Kantar tracks the stock market performance of the strongest brands and has seen that these brands recover twice as fast as other key indices, she added. The firm’s analytics show that 70 percent of the success of a brand depends on four fundamentals: providing superior experience across consistently branded touchpoints; a range of well-designed and functional products and services; convenience; and exposure through great advertising.

“However, [the pandemic] has emphasized consumer values such as trust and reliability. Those brands that are evolving their values, projecting leadership on these issues, are demonstrating differentiation and standing out,” said Burdet.


A deeper look into ‘The Journey’ the first Saudi-Japanese anime

Saudis flew to Tokyo to work closely with Japanese experts to learn the skills and techniques needed to bring “The Journey” to life. (Supplied)
Saudis flew to Tokyo to work closely with Japanese experts to learn the skills and techniques needed to bring “The Journey” to life. (Supplied)
Updated 22 June 2021

A deeper look into ‘The Journey’ the first Saudi-Japanese anime

Saudis flew to Tokyo to work closely with Japanese experts to learn the skills and techniques needed to bring “The Journey” to life. (Supplied)
  • The film, the first Saudi-Japanese anime, is a collaboration between Manga Productions Company in the Kingdom and Toei Animation Studios in Japan.
  • “The Journey” is in cinemas across the Kingdom now. It can be viewed in Japanese or Arabic, with English and Arabic subtitles.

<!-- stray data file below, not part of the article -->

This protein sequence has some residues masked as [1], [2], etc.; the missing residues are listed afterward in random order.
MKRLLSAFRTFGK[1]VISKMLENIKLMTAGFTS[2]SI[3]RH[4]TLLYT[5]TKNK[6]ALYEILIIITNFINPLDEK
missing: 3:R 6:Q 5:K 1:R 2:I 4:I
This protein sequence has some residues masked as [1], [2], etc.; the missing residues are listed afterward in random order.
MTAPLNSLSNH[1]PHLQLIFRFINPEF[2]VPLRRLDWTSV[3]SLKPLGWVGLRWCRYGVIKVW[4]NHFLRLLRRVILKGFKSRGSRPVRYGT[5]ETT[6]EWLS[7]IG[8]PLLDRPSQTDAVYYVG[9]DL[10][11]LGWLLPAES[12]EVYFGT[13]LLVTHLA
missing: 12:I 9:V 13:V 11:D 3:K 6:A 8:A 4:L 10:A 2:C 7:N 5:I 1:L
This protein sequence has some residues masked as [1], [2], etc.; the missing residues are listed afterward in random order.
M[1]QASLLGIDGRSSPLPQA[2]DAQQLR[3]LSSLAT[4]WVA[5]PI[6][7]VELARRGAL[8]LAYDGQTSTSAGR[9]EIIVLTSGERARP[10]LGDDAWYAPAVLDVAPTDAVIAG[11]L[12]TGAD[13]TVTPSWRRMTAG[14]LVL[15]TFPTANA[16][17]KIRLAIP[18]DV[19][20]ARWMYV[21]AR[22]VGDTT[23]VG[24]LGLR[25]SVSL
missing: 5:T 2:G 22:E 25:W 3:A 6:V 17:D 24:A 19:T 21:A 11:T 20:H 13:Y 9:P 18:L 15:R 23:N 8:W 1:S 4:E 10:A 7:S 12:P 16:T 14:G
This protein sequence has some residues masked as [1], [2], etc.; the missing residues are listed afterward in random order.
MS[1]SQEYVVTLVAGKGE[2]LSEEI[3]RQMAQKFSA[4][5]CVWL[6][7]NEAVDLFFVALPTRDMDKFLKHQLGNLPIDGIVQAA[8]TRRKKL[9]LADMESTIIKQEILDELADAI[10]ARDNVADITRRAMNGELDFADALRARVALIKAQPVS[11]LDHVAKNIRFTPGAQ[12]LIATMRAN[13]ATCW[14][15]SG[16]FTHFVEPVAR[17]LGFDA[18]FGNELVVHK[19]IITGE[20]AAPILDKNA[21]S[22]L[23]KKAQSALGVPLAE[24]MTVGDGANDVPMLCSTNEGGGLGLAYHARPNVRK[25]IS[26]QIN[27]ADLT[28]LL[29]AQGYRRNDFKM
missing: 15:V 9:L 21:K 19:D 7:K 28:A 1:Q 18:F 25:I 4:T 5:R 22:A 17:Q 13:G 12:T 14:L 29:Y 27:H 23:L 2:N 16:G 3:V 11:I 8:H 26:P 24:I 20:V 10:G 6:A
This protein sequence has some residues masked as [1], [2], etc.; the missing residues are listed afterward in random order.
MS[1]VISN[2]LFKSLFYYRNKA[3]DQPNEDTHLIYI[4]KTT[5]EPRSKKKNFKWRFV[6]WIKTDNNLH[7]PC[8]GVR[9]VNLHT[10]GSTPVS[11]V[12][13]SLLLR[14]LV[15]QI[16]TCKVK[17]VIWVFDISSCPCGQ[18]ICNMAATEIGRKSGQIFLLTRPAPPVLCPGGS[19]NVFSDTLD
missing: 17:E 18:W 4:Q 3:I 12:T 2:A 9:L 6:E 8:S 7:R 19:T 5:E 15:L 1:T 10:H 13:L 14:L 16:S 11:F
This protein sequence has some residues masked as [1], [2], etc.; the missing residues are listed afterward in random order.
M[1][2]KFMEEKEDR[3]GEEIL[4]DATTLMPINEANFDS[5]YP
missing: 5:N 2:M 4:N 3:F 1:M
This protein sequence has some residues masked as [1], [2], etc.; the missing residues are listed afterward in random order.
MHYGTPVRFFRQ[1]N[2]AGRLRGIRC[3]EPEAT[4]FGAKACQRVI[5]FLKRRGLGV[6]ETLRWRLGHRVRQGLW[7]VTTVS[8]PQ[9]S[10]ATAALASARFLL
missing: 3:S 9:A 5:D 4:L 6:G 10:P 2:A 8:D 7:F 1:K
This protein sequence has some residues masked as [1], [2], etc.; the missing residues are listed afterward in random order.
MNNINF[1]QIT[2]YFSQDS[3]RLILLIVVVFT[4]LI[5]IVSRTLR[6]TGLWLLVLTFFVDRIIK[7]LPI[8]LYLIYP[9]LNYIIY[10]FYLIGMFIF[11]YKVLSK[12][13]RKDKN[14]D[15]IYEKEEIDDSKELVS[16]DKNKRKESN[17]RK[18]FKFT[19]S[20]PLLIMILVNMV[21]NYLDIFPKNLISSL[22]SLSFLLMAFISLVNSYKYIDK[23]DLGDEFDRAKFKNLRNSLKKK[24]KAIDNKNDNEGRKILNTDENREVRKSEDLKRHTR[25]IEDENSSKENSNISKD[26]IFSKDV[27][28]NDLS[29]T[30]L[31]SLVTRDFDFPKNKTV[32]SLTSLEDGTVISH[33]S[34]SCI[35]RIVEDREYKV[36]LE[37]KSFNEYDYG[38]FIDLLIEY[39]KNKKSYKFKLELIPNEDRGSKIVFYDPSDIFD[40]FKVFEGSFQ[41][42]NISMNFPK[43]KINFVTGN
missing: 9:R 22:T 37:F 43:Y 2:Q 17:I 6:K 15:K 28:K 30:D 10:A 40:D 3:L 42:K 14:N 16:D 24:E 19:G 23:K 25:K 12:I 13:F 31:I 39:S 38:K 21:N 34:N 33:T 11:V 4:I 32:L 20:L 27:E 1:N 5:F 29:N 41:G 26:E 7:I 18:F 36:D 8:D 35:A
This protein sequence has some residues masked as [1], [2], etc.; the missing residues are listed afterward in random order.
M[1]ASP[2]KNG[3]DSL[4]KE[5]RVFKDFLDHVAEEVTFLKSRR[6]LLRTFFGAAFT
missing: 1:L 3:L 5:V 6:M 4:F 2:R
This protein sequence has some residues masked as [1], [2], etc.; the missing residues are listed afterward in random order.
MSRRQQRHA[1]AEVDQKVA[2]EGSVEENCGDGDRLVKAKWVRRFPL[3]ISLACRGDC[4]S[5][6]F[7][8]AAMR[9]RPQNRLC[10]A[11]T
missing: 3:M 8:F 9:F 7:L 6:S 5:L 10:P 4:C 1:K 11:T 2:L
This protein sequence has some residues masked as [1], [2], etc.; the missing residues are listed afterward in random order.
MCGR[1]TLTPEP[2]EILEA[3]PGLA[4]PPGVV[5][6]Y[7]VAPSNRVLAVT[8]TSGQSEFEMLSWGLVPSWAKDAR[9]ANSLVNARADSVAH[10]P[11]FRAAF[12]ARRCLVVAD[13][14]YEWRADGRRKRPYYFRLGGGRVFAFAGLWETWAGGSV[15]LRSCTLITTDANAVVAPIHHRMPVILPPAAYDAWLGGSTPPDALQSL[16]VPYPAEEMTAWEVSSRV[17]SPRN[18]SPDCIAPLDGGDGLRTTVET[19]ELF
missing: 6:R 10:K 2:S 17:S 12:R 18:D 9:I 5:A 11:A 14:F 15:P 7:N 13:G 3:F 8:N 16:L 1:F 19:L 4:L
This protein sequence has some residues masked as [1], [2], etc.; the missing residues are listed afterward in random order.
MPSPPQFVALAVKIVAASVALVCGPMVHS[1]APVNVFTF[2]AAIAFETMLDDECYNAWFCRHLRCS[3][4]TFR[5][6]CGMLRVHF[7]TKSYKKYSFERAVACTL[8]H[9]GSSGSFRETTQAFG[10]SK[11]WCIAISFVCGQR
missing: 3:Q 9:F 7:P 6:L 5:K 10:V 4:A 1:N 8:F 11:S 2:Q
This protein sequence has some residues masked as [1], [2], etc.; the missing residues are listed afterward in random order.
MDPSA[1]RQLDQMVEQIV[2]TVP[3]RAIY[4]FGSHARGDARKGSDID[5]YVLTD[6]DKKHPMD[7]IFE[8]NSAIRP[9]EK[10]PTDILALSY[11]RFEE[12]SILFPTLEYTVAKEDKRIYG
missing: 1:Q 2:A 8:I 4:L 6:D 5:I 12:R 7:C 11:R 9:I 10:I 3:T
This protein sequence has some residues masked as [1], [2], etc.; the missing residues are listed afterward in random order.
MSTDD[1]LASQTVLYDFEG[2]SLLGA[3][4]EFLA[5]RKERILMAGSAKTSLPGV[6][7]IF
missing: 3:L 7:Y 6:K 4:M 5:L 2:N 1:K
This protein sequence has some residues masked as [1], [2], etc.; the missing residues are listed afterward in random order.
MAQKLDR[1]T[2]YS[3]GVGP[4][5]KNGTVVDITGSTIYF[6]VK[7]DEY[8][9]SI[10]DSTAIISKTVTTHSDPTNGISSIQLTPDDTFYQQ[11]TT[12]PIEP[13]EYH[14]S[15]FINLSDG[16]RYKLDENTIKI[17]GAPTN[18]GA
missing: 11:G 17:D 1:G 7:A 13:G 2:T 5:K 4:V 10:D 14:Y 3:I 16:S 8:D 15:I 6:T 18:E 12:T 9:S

RIYADH: The history of the Arabian peninsula, and the conquest of Makkah in particular, is at the heart of new movie “The Journey,” the first Saudi-Japanese anime.

The film is a cultural collaboration between Saudi Manga Productions Company and Japan’s Toei Animation Studios. Set 1,500 years ago, it tells the story of a warrior, called Aws, who rises above his troubled past to redeem himself and his faith by leading a team into battle to defend the holy city of Makkah.

Anime, and Japanese culture in general, have long been popular in Saudi Arabia. It is hoped that “The Journey” will pave the way for more co-productions that combine the rich heritage and culture of the Kingdom with the distinctive Japanese style of animation.

During production of the film, Saudis flew to Tokyo to work closely with Japanese experts to learn the skills and techniques needed to bring “The Journey” to life.

“This was our first movie ever, and for Toei Animation, they are veterans, they are experts in the field,” Abdullah Al-Hussainy, the assistant art director and background designer on the film, told Arab News. “However we are experts in Arab culture; it is our playground and they are beginners in that, meaning we were teaching each other and it was a mutual educational journey.”